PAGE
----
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Journal of Financial Service Professionals - Current Issue

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Vol. 71, No. 4, July 2017

DEPARTMENTS Insurance & Financial Planning

Editor’s View
Understanding the 72(t) 10 Percent Penalty
Kenn Beam Tacchino, JD, LLM, RICP
To discourage the use of retirement funds for purposes other than retirement, Congress has enacted an extra tax that will apply to a premature retirement distribution. However, the additional tax does not apply to specified distributions that meet statutory guidelines. Most financial service professionals are familiar with the fundamental rules. However, a review is certainly in order. This column provides the ground rules and then delves into some important but lesser-known applications of the law by looking at a variety of mini-case studies and examples.

Accounting & Taxation
IRS Issues Positive Ruling on Trust Decanting
Thomas F. Commito, JD, LLM, CLU, ChFC, AEP
A new IRS ruling is positive in that it gives the strongest green light to the concept of decanting a trust. However, a key component of the ruling (not imposing any taxes) relates to the similarity between the old and new trusts, so it remains to be seen how the IRS will treat a decanting in which the two trusts are markedly different. Also, don’t expect a lot of future guidance from the IRS. Thus, this ruling may constitute practitioners guidance for a while.

Advice for the New Planner
Advising Clients about Longevity Risk
Sarah D. Asebedo, PhD, CFP
This column provides the new planner with a basic technical and communication skill framework that can be used when advising older clients about longevity risk. When technical and communication skills are strong, age disparity no longer matters, and the planner and client can focus on the issue at hand—managing longevity risk.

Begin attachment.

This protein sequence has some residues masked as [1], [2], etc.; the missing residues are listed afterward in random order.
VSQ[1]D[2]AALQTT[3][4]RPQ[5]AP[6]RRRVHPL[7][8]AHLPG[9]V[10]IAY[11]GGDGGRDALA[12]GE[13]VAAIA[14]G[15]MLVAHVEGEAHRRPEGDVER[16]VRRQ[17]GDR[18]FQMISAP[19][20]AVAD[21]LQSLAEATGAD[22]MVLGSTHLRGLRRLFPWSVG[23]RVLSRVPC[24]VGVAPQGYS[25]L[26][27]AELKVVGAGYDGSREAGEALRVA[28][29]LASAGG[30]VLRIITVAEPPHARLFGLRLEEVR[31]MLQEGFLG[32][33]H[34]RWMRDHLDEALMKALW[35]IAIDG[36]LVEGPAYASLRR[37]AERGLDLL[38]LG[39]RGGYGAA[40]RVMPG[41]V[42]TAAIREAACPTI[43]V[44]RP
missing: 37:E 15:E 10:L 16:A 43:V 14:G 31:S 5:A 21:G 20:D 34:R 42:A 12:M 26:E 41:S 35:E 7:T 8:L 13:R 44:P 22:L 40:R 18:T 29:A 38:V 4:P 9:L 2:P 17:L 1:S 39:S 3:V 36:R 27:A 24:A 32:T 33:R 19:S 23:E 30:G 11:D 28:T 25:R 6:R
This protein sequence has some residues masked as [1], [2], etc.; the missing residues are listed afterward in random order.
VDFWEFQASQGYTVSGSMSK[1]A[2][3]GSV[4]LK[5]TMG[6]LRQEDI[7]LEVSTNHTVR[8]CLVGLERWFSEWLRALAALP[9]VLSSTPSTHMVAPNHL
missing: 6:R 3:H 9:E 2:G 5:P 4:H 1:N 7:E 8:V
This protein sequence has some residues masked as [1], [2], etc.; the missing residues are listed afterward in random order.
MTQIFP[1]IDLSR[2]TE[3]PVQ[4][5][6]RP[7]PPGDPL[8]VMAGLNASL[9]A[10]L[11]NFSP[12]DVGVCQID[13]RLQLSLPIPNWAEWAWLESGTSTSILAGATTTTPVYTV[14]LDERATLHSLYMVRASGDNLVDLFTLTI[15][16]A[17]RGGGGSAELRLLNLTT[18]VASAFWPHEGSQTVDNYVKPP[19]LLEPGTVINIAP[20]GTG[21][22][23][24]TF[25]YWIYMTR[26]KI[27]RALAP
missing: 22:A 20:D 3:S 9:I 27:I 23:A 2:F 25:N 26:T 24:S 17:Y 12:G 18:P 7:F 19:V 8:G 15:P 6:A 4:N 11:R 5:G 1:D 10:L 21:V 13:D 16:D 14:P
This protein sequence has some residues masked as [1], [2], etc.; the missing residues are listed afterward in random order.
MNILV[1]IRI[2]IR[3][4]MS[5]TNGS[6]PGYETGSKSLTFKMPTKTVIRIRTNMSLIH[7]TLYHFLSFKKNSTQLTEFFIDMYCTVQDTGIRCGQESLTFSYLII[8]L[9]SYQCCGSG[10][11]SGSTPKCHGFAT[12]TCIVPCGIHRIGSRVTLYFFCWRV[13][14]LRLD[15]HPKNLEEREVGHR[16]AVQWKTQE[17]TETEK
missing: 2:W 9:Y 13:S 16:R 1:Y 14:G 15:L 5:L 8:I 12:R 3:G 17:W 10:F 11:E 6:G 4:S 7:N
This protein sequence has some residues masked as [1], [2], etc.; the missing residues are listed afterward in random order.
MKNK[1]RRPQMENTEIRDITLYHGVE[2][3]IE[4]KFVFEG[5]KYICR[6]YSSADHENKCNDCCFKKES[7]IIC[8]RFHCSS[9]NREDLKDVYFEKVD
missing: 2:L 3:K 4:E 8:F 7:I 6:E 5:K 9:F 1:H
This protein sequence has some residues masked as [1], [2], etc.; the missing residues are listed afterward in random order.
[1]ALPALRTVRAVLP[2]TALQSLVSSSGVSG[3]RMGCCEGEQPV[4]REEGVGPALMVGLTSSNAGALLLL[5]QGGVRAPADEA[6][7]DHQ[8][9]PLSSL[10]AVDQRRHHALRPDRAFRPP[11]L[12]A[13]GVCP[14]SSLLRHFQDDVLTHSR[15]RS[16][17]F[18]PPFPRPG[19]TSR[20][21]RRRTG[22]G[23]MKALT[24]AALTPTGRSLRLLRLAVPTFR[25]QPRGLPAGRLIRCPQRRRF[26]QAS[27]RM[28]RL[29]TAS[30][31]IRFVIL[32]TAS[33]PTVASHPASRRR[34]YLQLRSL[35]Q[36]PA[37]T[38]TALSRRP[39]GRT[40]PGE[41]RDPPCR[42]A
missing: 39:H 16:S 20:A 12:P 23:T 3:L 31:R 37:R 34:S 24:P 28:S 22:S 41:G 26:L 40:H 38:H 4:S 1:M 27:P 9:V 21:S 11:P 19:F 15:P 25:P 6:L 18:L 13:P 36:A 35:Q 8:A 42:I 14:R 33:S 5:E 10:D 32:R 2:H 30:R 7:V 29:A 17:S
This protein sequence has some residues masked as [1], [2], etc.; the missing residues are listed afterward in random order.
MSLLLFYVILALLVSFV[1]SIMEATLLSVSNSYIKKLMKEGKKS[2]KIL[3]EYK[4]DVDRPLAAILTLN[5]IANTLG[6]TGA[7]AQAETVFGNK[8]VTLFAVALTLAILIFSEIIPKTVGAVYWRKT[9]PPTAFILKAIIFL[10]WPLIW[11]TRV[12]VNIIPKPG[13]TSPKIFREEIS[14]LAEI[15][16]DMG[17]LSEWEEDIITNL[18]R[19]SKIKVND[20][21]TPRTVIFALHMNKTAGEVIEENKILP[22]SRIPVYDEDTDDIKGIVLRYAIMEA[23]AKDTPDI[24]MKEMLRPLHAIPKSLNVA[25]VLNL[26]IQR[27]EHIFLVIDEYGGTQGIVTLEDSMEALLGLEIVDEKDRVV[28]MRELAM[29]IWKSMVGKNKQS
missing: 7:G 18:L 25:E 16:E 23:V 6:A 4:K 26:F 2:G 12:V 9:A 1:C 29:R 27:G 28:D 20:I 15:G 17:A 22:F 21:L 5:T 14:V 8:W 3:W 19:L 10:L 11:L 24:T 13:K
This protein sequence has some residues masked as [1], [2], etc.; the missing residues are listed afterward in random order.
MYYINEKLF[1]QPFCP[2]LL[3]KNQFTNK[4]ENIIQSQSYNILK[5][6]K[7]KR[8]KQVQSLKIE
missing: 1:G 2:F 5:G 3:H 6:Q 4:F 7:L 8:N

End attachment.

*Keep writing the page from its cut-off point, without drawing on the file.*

Estate Planning
Estate Tax Repeal: How Might It Happen, and 12 Actions Clients Can Take
Mark R. Parthemer, Esq.
Sasha A. Klein, Esq., LLM
With the outcome of the election on November 8, 2016, estate tax planning considerations for clients changed overnight. Transfer taxes (estate, gift, and generation-skipping transfer taxes) are arguably third in priority after corporate and individual income taxes, so uncertainty abounds for clients—and planners. This column focuses solely on the transfer taxes, attempting to give some clarity as to what might get repealed, how it may come to pass, and what clients can do.

Ethics & Regulation
The Fiduciary Standard Has Gone Mainstream
James Pasztor, MSF, MPAS, CFP
News surrounding the fiduciary standard has become mainstream. Tony Robbins is just the latest in a long line of well-known and respected voices who have joined the chorus espousing the idea that financial services providers need to be held to the fiduciary standard. Regardless of what happens in the short run with the new Department of Labor rules, the marketplace is clearly moving toward the expectation of fiduciary advice.

Executive Compensation
Supplementing Retirement Income with Life Insurance
April Caudill, JD, CLU, ChFC, AEP